Google has asked a federal judge to reject a media request to unseal documents in the privacy class action over email scanning.
The company was accused of violating privacy rights through its practice of automatically scanning email messages to provide ads based on the contents of emails. The company has said that no humans are involved in looking at emails.
In papers filed Monday, Google asked U.S. District Judge Lucy Koh to reject a February media request to unseal documents in six different Google sealing requests.
The court has previously approved sealing orders based on careful “line-by-line analysis” in the past, Google said.
“The media intervenors never objected to any of these prior sealing orders, and they have published numerous accounts of the Gmail cases pending before this court without ever claiming that the limited sealing of confidential material has somehow hindered their ability to report on the issues raised,” the document states.
Media groups seeking the unsealing order include: the California Newspaper Publishers Association, Washington Post Co., Seattle Times, The New Yorker, The New York Times, Forbes, Gannett Co., McClatchy Company, which owns the chain of Bee newspapers, Reuters, Reporters Committee for Freedom of the Press, National Public Radio and the Society of Professional Journalists.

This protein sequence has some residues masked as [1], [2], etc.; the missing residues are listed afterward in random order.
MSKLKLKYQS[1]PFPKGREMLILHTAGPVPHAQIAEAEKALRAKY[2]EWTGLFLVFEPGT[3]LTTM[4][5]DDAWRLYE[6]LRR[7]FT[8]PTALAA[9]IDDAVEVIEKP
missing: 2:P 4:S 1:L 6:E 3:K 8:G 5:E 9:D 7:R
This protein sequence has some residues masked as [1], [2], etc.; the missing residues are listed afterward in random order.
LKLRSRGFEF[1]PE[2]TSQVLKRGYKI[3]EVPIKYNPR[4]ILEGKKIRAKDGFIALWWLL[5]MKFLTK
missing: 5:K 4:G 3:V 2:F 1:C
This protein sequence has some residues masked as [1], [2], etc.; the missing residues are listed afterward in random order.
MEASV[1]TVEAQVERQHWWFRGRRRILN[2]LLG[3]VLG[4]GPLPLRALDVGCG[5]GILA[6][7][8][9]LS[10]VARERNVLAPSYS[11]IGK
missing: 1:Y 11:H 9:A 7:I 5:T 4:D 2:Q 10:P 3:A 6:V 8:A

“The public interest in this case cannot be overstated, as evidenced by the worldwide focus on the court’s September ruling on Google’s motion to dismiss,” the media petition states. “This case has the potential to not only affect the rights of the millions of class members, but also to set precedent on vital issues of first impression for privacy law,” it states.
The media petition describes Google’s arguments in favor of sealing as citing “a nebulous economic harm that could result from the public disclosure of any information about Google’s business model or technology.”
The media groups accuse Google of attempting to litigate the case in secrecy, in violation of 9th U.S. Circuit Court of Appeals precedent. To overcome the court’s strong presumption of open access to documents in civil litigation, Google must present “compelling reasons supported by specific factual findings that outweigh the general history of access,” the media petition states.
Google responded Monday that the media arguments are “largely immaterial” because the information has already been approved for court sealing under the “compelling reasons” standard.
The media petition sought a June 19 hearing on the issue. Google asked Koh to reject the request and grant the sealing motions.
Case: In re Google Inc. Gmail Litigation, No. 13-md-2430LHK
Media Motion here.